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Lightyear Sunken Bath Episode 5 – Plumbing

Having researched and rejected tankless water heaters for this project, we moved onto finding the plumbing so we can provide hot water for the jacuzzi, sinks and the guest bath. Yeah the guest bath was a bit of scope creep, but that is how remodeling works. Anyway we went in search of the water. We will re route the hot water side. This has the advantage of providing hot water to this side of the house, and once this is connected we will disconnect the feed on the other side, lowering the cost of providing hot water for the other half of this house. The money saved from not having 80 feet of buried pipe kept hot/warm will probably equal the cost of running the new water heater.

Here is Vern the plumber finding a path for running the pipes.

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This is the master bedroom closet which we needed to open to find our pathway.
Because of the layout, we made an interesting run.

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We had to come through the back of the corner sink base and come in a ways to make the turn to the storage/utility room. The line is marker. Notice there are no scorch marks or other crap? Vern is a Great Plumber!

Here is the plumbing running through our steel stud wall. Note the red clamps on the floor. These will prevent electrolosis from destroying the pipes and causing no end of problems later.

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Here is our finished run.

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Meanwhile, we had the concrete poured into the lightyear sunken tub.

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The form in the center top is for the drain and overflow. Friday should see this opening framed for the glass block panel and the insulation and drywall.

Looking closely at the lower left of the concrete brings up this:

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Yep One of the client’s dogs made her mark.

Lightyear Sunken Bath Episode 4 – Adventures in Steel Studs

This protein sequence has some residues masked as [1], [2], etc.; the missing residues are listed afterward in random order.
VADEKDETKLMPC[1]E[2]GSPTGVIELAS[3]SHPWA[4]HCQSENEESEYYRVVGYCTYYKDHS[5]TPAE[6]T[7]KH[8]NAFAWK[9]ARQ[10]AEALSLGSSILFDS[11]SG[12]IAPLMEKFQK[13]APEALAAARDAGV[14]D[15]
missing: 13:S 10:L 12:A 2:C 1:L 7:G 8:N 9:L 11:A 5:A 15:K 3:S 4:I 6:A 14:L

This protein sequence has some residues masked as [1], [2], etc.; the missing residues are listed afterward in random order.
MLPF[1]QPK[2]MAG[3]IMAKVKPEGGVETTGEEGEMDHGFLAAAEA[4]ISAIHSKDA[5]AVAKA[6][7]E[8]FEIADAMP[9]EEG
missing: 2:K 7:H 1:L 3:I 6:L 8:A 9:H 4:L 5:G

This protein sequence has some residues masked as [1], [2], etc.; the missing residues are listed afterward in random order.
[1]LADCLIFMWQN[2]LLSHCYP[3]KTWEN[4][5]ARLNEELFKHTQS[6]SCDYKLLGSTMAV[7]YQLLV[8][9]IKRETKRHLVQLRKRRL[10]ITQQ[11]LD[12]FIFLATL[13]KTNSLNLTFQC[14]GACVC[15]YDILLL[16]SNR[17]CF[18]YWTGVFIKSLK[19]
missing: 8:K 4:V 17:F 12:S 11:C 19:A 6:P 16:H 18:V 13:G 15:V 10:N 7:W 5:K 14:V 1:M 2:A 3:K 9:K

The primary goal in this bathroom remodel was to replace the ‘locker room from hell shower/bath’  into the sybaritic pleasure of a jacuzzi tub. Getting there from here is what makes remodeling fun. Some folks collect things, some folks drink, I remodel.

We decided to install a water heater to furnish hot water to this end of the house. In Episode 1, I mentioned that the original water heater is 80 feet away from this bathroom. The electricity is even further away, but this is a framing episode.

Off the bathroom is a little storage shed created by extending a privacy wall and roofing it. Until recently it was a shelter for the dogs during storms.

Well, the dogs are not that big, and we can put the water heater out here, move the door and add some sorely needed storage space. So we will put up some walls and a ceiling.

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Steel studs are my material of choice here. I am using 1 5/8” studs and track. (the blue and orange stores only carry 2 1/2 and 3 1/2” studs and track. You need a drywall supply store to find these. These are non load bearing walls which is why we are using lite gauge (26)studs. I am using these to get the maximum space and to overcome some of the framing challenges.

I could have used 1” ‘hat channel’ vertically, which is another type of steel material, but the size saving, extra work and details made it not worth it. (think shooting yourself in the foot or framing challenges.)

The floor is sloped for water runoff when it was a privacy wall, the block walls are not plumb or square, and they are covered with stucco. The ceiling was framed off the original eave line, and the strangest joist hangers were used.

First up is to frame the doorway.

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I probably glossed over how short the ceiling was. Establishing square was interesting as nothing was. Once I had the doorway framed up, I proceeded to frame up the short wall on the left. I insulated the ceiling and short pony walls before drywalling this wall.

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I then did the back wall framing so that I had a line for installing the new ceiling. The nice thing about doing this is that you can build a solid straight wall quickly.

Once I had that accomplished, I could establish a line for covering up the low hanging joist hangers as well as creating a line for the soffit needed to carry the electricity and maybe a light or two. Now I will be framing up the door wall on the right, but not until after the plumber and electrician have their way with us.

Lightyear Sunken Bath Episode 3 – Glass Blocks

Parts are stacking up. The new water heater, the jacuzzi, inline heater, doors and drywall.

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Meanwhile demo and construction continues. This bath suffers from a spectacular lack of natural light. We will fix that.  Since we have this east wall and some glass block, we will bring in some morning light.  The original plan was to equally space the blocks across the long
wall. That changed to Plan B when I discovered that one of the filled
courses(a common technique in concrete block construction) was in the
middle of one of the openings. Also typical is the interior framing which is 2×2’s attached to the block with cut nails.

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So now the blocks will be grouped together. The bath area has a soffit for electric runs and as a detail and the hole for the east glass blocks is open.

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We are also installing one in the toilet area as well.

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Next up Adventures in Plumbing.